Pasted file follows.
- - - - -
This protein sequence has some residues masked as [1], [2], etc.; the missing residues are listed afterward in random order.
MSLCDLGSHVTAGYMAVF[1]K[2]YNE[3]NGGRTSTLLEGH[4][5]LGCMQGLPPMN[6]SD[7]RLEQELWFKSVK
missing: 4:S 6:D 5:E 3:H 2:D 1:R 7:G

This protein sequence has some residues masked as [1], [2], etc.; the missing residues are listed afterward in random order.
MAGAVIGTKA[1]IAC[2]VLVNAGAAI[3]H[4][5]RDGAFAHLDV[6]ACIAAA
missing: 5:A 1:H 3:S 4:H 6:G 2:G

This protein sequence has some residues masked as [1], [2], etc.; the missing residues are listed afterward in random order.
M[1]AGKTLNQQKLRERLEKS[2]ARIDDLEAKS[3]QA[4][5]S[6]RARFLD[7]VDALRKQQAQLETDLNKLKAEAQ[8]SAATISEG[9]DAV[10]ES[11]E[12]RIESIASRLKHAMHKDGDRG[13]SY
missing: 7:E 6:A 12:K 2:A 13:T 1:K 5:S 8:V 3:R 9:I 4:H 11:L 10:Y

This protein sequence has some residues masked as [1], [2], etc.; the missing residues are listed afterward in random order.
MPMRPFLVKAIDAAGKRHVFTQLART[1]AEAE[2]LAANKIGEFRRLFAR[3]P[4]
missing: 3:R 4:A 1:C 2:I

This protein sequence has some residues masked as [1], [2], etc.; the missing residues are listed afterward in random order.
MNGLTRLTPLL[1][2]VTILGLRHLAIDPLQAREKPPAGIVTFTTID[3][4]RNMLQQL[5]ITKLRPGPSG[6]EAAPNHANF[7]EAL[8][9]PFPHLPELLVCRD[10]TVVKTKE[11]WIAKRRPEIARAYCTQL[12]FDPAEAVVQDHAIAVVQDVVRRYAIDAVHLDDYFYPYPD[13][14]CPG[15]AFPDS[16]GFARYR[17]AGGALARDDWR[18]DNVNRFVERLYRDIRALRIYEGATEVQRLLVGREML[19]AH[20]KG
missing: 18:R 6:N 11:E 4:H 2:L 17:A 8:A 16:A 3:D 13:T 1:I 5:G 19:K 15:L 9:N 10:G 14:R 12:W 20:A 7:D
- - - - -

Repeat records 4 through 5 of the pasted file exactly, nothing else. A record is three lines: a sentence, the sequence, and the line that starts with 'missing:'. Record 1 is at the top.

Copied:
This protein sequence has some residues masked as [1], [2], etc.; the missing residues are listed afterward in random order.
MPMRPFLVKAIDAAGKRHVFTQLART[1]AEAE[2]LAANKIGEFRRLFAR[3]P[4]
missing: 3:R 4:A 1:C 2:I

This protein sequence has some residues masked as [1], [2], etc.; the missing residues are listed afterward in random order.
MNGLTRLTPLL[1][2]VTILGLRHLAIDPLQAREKPPAGIVTFTTID[3][4]RNMLQQL[5]ITKLRPGPSG[6]EAAPNHANF[7]EAL[8][9]PFPHLPELLVCRD[10]TVVKTKE[11]WIAKRRPEIARAYCTQL[12]FDPAEAVVQDHAIAVVQDVVRRYAIDAVHLDDYFYPYPD[13][14]CPG[15]AFPDS[16]GFARYR[17]AGGALARDDWR[18]DNVNRFVERLYRDIRALRIYEGATEVQRLLVGREML[19]AH[20]KG
missing: 18:R 6:N 11:E 4:H 2:L 17:A 8:A 16:A 3:D 13:T 1:I 5:G 19:K 15:L 9:N 10:G 14:R 12:W 20:A 7:D